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Effect of loading conditions on peak aortic flow velocity and its maximal acceleration



Effect of loading conditions on peak aortic flow velocity and its maximal acceleration



Proceedings of the National Science Council, Republic of China. Part B, Life Sciences 15(3): 165-170



Aortic flow measurements with Doppler echocardiography has become a non-invasive technique in clinical practice. In the present animal study, we evaluated the flow-derived parameters such as peak velocity (PV) and its maximal acceleration (MA) as indices of ventricular contractility independent of the loading status. Eight pentobarbital-anesthetized cats were maintained with artificial ventilation. The chest was opened to place an electromagnetic flow probe around the ascending aorta for recording pulsatile aortic flow. PV and MA were measured from the flow tracing and on-line electronic differentiation. Intravenous infusions of dobutamine (DT), angiotensin II (AII) and dextran (DN) were used to alter the cardiac inotropism, afterload and preload, respectively. At a steady state (approximately 5 min after infusion), DT increased the PV from 56 .+-. 9 to 78 .+-. 14 cm/sec (p < 0.05) and MA from 1302 .+-. 108 to 1699 .+-. 117 cm/sec2 (p < 0.05). In response to AII infusion, PV was slightly reduced (60 .+-. 7 to 55 .+-. 6 cm/sec, p < 0.05) while MA was also reduced mildly but significantly (1219 .+-. 109 to 1099 .+-. 109 cm/sec, p < 0.05). Dextran infusion produced a marked increase in PV (48 .+-. 7 to 82 .+-. 13 cm/sec, p < 0.05) while the increase was slightly less for MA (1089 .+-. 95 to 1604 .+-. 109 cm/sec2). The results indicated that inotropic stimulation markedly increased both PV and MA. PV and MA responded slightly but significantly to afterload alterations. (8.3% vs 9.8%, respectively). Both PV and MA increased markedly to the preload increment. Although MA showed the same mild degree of depression with afterload augmentations, its response to preload challenge was less than PV (41% vs 71% increase, respectively). MA may be a better index for left ventricular contractility than is PV, but careful consideration of the loading status should be taken before adopting these parameters into clinical practice.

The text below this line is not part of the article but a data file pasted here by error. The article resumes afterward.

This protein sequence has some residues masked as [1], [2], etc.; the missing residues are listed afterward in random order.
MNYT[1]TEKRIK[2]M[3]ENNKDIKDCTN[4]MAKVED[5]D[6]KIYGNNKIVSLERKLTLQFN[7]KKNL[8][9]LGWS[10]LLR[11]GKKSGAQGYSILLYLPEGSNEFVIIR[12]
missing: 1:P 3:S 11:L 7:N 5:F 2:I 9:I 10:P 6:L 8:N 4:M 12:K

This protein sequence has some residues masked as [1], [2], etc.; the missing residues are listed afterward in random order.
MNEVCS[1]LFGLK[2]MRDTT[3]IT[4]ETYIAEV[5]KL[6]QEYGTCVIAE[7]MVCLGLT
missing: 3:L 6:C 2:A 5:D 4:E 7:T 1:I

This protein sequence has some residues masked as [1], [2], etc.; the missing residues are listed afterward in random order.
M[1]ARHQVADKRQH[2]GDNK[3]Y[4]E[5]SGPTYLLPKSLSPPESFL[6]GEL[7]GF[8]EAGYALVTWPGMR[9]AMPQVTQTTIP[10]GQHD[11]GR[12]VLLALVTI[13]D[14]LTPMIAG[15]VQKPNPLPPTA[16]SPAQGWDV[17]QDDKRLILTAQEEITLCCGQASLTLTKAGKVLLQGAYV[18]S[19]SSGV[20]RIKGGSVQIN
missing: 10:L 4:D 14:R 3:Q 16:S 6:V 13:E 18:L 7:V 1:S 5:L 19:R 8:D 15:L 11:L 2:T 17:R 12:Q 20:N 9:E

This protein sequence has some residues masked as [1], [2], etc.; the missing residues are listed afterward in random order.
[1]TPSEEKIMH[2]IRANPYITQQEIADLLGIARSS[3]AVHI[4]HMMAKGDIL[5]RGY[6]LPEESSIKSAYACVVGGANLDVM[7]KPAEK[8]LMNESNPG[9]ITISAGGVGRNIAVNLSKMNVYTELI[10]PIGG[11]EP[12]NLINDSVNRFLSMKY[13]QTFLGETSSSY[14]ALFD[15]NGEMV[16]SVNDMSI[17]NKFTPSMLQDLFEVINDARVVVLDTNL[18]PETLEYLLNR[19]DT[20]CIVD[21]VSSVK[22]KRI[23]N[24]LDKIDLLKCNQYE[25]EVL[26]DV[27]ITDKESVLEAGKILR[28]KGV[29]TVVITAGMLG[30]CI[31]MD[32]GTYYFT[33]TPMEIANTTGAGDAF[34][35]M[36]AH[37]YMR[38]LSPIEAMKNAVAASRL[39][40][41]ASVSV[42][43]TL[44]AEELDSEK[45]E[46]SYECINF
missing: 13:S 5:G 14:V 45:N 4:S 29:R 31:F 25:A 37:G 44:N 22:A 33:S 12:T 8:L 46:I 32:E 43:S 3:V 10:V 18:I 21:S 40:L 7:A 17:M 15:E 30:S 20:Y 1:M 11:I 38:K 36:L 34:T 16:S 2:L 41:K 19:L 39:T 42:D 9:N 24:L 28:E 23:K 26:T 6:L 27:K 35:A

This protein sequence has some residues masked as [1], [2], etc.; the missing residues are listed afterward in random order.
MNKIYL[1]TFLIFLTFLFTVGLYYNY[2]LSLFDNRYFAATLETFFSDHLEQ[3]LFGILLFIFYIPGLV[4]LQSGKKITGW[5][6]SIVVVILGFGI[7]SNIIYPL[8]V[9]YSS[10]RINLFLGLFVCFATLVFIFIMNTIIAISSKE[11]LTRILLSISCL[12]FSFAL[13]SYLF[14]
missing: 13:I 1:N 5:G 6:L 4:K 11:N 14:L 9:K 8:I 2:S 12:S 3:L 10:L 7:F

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Accession: 007252393

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PMID: 1726371


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